37. 37. New Definition of Bullying (cont’d)(b) The behaviour occurs in a context where there is a real or perceived power imbalance between the pupil and the individual based on factors such as: • size • sexual orientation • strength • family circumstances • age • gender • intelligence • gender identity • peer group power • gender expression • economic status • race • social status • disability • religion • special education • ethnic origin
  38. 38. New Definition of Bullying (cont’d)• For the purposes of the definition of bullying, the behaviour includes the use of any physical, verbal, electronic, written or other means.
  39. 39. New Definition of Cyber-bullyingThe definition of bullying includes bullying by electronic means, including:(a) creating a web page or a blog in which the creator assumes the identity of another person;(b) impersonating another person as the author of content or messages posted on the internet; and(c) communicating material electronically to more than one individual or posting material on a website that may be accessed by one or more individuals.
  40. 40. Promoting a Positive School Climate• Every board shall: • Promote a positive school climate that is inclusive and accepting of all pupils, including pupils of any race, ancestry, place of origin, colour, ethnic origin, citizenship, creed, sex, sexual orientation, gender identity, gender expression, age, marital status, family status or disability. • Promote the prevention of bullying.
  41. 41. School Climate Surveys• Every board shall use surveys to collect information from its pupils, staff and parents at least once every two years regarding the effectiveness of its efforts to promote a positive/inclusive school climate and promote the prevention of bullying.• In collecting information, the board shall not collect any name or any identifying number assigned to a person.
  42. 42. Bullying Awareness and Prevention Week• The week beginning on the third Sunday in November in each year is proclaimed as Bullying Awareness and Prevention Week.• Its purpose is to promote awareness and understanding of bullying and its consequences in the school community.
  43. 43. Principal’s Duty to Investigate• A principal is required to investigate any potential suspension/expulsion matter reported to him/her by an employee of the Board.• The principal will communicate the results of the investigation to: • the teacher (if reported by a teacher) • an employee who is not a teacher (if reported by such individual), unless in the principal’s opinion it would not be appropriate to inform such individual.
  44. 44. Obligation to Notify Parents• If the principal believes that a student of the school has been harmed as a result of a potential suspension or expulsion matter, the principal will, as soon as reasonably possibly notify both: • The parent or guardian of the student who has been harmed; and • The parent or guardian of the student who the principal believes engaged in the activity.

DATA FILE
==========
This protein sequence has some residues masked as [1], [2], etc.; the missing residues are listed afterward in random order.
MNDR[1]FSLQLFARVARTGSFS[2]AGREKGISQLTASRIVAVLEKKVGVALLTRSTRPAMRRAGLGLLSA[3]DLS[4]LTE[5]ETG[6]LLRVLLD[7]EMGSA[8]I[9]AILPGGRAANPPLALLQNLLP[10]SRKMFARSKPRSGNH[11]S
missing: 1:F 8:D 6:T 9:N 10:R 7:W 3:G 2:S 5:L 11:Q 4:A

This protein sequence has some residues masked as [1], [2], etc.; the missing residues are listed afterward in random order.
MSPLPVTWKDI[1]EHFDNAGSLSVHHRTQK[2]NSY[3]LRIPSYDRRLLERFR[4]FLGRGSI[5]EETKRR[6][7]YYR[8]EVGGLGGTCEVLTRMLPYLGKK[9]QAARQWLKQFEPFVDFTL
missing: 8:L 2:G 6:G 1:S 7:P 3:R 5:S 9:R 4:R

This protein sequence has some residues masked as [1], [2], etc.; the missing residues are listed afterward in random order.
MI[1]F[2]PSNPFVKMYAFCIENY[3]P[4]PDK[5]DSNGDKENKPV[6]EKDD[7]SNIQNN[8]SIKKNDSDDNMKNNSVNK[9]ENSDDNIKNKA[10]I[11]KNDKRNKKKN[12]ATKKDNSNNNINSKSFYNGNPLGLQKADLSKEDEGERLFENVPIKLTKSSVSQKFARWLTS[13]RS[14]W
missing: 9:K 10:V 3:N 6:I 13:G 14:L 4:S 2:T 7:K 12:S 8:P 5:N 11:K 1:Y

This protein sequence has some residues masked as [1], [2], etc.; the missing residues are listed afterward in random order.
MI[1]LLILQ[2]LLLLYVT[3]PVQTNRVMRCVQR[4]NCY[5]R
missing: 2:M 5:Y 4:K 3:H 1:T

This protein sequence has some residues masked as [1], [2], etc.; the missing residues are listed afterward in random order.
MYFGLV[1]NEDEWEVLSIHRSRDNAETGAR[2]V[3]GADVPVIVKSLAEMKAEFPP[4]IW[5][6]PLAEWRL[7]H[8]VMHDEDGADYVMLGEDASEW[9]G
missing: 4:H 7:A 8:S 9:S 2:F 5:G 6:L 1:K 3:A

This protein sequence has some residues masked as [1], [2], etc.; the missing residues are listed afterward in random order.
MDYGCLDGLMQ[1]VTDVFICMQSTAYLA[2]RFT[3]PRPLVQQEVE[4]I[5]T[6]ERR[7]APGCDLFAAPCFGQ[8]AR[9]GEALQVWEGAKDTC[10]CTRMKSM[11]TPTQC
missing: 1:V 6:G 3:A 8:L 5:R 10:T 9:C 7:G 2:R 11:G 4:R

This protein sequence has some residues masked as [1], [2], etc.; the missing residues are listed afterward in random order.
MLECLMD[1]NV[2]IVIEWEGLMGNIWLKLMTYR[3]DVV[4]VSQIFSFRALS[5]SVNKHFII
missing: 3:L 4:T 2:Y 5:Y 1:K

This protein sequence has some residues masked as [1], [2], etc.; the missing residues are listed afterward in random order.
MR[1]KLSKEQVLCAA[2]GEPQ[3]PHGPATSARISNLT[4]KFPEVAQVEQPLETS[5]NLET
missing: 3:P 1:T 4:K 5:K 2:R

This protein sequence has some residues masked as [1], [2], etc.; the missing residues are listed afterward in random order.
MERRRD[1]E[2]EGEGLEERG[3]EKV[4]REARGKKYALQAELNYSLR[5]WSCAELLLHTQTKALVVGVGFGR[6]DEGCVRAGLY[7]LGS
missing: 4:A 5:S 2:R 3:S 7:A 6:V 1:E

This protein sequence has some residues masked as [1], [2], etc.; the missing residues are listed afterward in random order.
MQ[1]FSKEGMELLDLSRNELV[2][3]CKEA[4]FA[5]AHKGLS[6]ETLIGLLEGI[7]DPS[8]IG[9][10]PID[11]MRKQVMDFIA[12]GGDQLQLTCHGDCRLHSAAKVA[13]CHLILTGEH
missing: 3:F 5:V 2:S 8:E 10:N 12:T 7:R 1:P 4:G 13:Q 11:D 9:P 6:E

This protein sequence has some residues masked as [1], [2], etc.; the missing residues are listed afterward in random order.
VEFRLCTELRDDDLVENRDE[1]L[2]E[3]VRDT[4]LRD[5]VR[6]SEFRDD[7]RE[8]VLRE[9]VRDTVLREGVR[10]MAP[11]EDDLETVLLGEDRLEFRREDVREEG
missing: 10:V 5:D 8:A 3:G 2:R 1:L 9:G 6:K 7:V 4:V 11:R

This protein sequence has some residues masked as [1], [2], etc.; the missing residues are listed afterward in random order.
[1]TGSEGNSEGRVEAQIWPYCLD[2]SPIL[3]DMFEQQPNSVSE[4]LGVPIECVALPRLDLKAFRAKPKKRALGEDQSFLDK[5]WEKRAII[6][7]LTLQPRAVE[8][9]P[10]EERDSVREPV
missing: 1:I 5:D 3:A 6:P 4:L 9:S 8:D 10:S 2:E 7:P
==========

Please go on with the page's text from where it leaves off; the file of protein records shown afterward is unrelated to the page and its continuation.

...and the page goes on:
45. 45. In notifying the parents of the victim, theprincipal shall disclose:(a) the nature of the activity that resulted in harm to the pupil;(b) the nature of the harm to the pupil;(c) the steps taken to protect the pupil’s safety including the nature of any disciplinary measures taken in response to the activity; and(d) the supports that will be provided for the pupil in response to the harm that resulted from the activity.
  46. 46. In notifying the parents of the alleged bully,the principal shall disclose:(a) The nature of the activity that resulted in harm to the other pupil;(b) The nature of the harm to the other pupil;(c) The nature of any disciplinary measures taken in response to the activity; and(d) The supports that will be provided for the pupil in response to his or her engagement in the activity.* When notifying parents of alleged bully, principal shall not disclose the name of or any other identifying or personal information about the victim.
  47. 47. Student Activities and Organizations• Every school board is required to support pupils who want to establish and lead activities and organizations that promote: a) gender equity; b) anti-racism; c) awareness, understanding of, and respect for, people with disabilities; and d) awareness, understanding of, and respect for, people of all sexual orientations and gender identities, including organizations with the name gay-straight alliance or another name.
  48. 48. Gay-Straight Alliance• Neither the school board nor the principal shall refuse to allow a student to use the name gay-straight alliance or a similar name.• However, not required to support the establishment of an activity or organization unless there is at least one student who wishes to establish and lead it.• Name of activity or organization must be consistent with promoting positive, inclusive, accepting school climate.